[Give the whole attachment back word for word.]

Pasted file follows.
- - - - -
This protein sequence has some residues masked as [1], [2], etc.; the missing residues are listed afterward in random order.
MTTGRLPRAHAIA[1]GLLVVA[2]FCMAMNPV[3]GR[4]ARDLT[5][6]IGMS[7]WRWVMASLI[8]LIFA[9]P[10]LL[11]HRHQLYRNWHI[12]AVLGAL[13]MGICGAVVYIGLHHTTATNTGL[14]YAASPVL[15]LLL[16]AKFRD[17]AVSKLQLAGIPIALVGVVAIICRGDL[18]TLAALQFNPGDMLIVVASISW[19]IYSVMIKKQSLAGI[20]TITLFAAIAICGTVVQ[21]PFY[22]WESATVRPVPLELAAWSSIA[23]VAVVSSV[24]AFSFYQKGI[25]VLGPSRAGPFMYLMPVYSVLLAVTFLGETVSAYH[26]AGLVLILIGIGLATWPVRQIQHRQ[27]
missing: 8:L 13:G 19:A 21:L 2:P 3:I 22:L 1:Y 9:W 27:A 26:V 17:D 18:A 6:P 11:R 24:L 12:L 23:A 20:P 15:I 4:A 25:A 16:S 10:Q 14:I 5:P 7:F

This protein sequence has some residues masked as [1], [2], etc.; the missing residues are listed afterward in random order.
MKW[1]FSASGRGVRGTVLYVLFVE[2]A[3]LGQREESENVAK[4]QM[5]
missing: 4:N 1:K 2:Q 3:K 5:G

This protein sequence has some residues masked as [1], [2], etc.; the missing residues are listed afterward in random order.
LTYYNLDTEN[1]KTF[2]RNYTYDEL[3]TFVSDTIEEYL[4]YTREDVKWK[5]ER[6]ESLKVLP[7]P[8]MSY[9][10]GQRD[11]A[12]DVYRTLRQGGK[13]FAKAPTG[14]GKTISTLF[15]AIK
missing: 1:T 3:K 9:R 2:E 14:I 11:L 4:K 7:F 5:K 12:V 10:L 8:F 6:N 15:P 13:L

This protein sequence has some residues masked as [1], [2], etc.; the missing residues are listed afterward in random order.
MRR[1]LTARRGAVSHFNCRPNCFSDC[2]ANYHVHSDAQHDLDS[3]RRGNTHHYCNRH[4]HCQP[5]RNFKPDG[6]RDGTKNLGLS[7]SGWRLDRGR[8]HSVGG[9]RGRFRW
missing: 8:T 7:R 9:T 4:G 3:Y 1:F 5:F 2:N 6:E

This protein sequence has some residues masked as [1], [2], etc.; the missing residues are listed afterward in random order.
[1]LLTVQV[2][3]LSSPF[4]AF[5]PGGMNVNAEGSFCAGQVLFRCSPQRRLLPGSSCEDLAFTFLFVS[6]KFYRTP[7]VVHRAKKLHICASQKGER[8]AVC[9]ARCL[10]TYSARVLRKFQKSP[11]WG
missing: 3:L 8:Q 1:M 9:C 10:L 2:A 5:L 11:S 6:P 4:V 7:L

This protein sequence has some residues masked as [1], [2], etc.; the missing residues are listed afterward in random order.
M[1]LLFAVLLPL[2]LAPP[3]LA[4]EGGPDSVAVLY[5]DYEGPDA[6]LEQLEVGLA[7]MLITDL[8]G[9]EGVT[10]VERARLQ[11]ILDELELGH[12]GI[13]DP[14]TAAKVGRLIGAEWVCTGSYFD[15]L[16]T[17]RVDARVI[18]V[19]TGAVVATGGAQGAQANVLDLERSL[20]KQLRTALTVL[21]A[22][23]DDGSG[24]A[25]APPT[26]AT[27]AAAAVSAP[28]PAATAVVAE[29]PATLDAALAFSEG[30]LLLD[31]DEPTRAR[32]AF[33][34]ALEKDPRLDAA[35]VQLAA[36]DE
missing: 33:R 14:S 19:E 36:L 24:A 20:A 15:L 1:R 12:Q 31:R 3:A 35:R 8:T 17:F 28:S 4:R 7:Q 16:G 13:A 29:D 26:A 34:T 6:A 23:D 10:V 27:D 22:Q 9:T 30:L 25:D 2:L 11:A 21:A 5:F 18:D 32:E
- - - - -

This protein sequence has some residues masked as [1], [2], etc.; the missing residues are listed afterward in random order.
MTTGRLPRAHAIA[1]GLLVVA[2]FCMAMNPV[3]GR[4]ARDLT[5][6]IGMS[7]WRWVMASLI[8]LIFA[9]P[10]LL[11]HRHQLYRNWHI[12]AVLGAL[13]MGICGAVVYIGLHHTTATNTGL[14]YAASPVL[15]LLL[16]AKFRD[17]AVSKLQLAGIPIALVGVVAIICRGDL[18]TLAALQFNPGDMLIVVASISW[19]IYSVMIKKQSLAGI[20]TITLFAAIAICGTVVQ[21]PFY[22]WESATVRPVPLELAAWSSIA[23]VAVVSSV[24]AFSFYQKGI[25]VLGPSRAGPFMYLMPVYSVLLAVTFLGETVSAYH[26]AGLVLILIGIGLATWPVRQIQHRQ[27]
missing: 8:L 13:G 19:A 21:L 2:P 3:I 22:L 1:Y 9:W 27:A 26:V 17:D 18:A 6:P 11:R 24:L 12:L 23:A 20:P 15:I 4:A 25:A 16:S 10:Q 14:I 5:P 7:F

This protein sequence has some residues masked as [1], [2], etc.; the missing residues are listed afterward in random order.
MKW[1]FSASGRGVRGTVLYVLFVE[2]A[3]LGQREESENVAK[4]QM[5]
missing: 4:N 1:K 2:Q 3:K 5:G

This protein sequence has some residues masked as [1], [2], etc.; the missing residues are listed afterward in random order.
LTYYNLDTEN[1]KTF[2]RNYTYDEL[3]TFVSDTIEEYL[4]YTREDVKWK[5]ER[6]ESLKVLP[7]P[8]MSY[9][10]GQRD[11]A[12]DVYRTLRQGGK[13]FAKAPTG[14]GKTISTLF[15]AIK
missing: 1:T 3:K 9:R 2:E 14:I 11:L 4:K 7:F 5:K 12:V 10:L 8:F 6:N 15:P 13:L

This protein sequence has some residues masked as [1], [2], etc.; the missing residues are listed afterward in random order.
MRR[1]LTARRGAVSHFNCRPNCFSDC[2]ANYHVHSDAQHDLDS[3]RRGNTHHYCNRH[4]HCQP[5]RNFKPDG[6]RDGTKNLGLS[7]SGWRLDRGR[8]HSVGG[9]RGRFRW
missing: 8:T 7:R 9:T 4:G 3:Y 1:F 5:F 2:N 6:E

This protein sequence has some residues masked as [1], [2], etc.; the missing residues are listed afterward in random order.
[1]LLTVQV[2][3]LSSPF[4]AF[5]PGGMNVNAEGSFCAGQVLFRCSPQRRLLPGSSCEDLAFTFLFVS[6]KFYRTP[7]VVHRAKKLHICASQKGER[8]AVC[9]ARCL[10]TYSARVLRKFQKSP[11]WG
missing: 3:L 8:Q 1:M 9:C 10:L 2:A 5:L 11:S 6:P 4:V 7:L

This protein sequence has some residues masked as [1], [2], etc.; the missing residues are listed afterward in random order.
M[1]LLFAVLLPL[2]LAPP[3]LA[4]EGGPDSVAVLY[5]DYEGPDA[6]LEQLEVGLA[7]MLITDL[8]G[9]EGVT[10]VERARLQ[11]ILDELELGH[12]GI[13]DP[14]TAAKVGRLIGAEWVCTGSYFD[15]L[16]T[17]RVDARVI[18]V[19]TGAVVATGGAQGAQANVLDLERSL[20]KQLRTALTVL[21]A[22][23]DDGSG[24]A[25]APPT[26]AT[27]AAAAVSAP[28]PAATAVVAE[29]PATLDAALAFSEG[30]LLLD[31]DEPTRAR[32]AF[33][34]ALEKDPRLDAA[35]VQLAA[36]DE
missing: 33:R 14:S 19:E 36:L 24:A 20:A 15:L 1:R 12:Q 31:R 3:A 35:R 8:T 17:F 28:S 4:R 7:Q 16:G 13:A 29:D 26:A 34:T 6:A 23:D 10:V 27:D 22:Q 9:T 30:L 25:D 2:L 11:A 21:A 5:F 18:D 32:E